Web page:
These alternative arguments raise a question whether dismissal-if otherwise warranted-should be with or without prejudice. To the extent Defendants rely on Rule 4(m), dismissal would generally be without prejudice. Rule 4(m) states in relevant part that, “[i]f a defendant is not served within 90 days after the complaint is filed, the court-on motion or on its own after notice to the plaintiff-must dismiss the action without prejudice against that defendant or order that service be made within a specified time.” Fed.R.Civ.P. 4(m) (emphasis added); see also Coleman v. Gillespie, 424 F. App'x 267, 270 (5th Cir. 2011) (modifying dismissal based on Rules 4(m) and 41(b) to be without prejudice).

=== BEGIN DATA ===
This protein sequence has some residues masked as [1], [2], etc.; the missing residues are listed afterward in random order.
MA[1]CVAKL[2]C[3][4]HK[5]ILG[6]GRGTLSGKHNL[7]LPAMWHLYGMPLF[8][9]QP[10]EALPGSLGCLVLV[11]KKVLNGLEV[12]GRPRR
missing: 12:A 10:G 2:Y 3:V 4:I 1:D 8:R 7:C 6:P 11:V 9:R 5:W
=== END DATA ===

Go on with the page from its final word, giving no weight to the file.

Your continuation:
Less clear is whether a court can dismiss a case with prejudice under Rule 12(b)(5) for want of service, when the complaint otherwise fails to state a claim. This Court previously expressed concern that it would lack jurisdiction to address the merits under Rule 12(c) if services was never perfected. See Order [23] (citing Attwell v. LaSalle Nat. Bank, 607 F.2d 1157, 1159 (5th Cir. 1979) (“It is axiomatic that in order for there to be in personam jurisdiction there must be valid service of process.”)). And in Coleman v. Gillespie, the Fifth Circuit stated, “Because these defendants were never before the court, the dismissal should be without prejudice.” 424 F. App'x at 270. But see Gregory, 942 F.2d at 1500-01 (affirming dismissal with prejudice under Rule 12(b)(5) where complaint was futile under Rule 12(b)(6)). The Coleman decision was ultimately based on Rules 4(m) and 41(b), but it still gives the Court pause. And while Defendants' response to the Court's Order [23] seeks dismissal based on futility, Defendants did not explore whether dismissal should be with prejudice. On this ...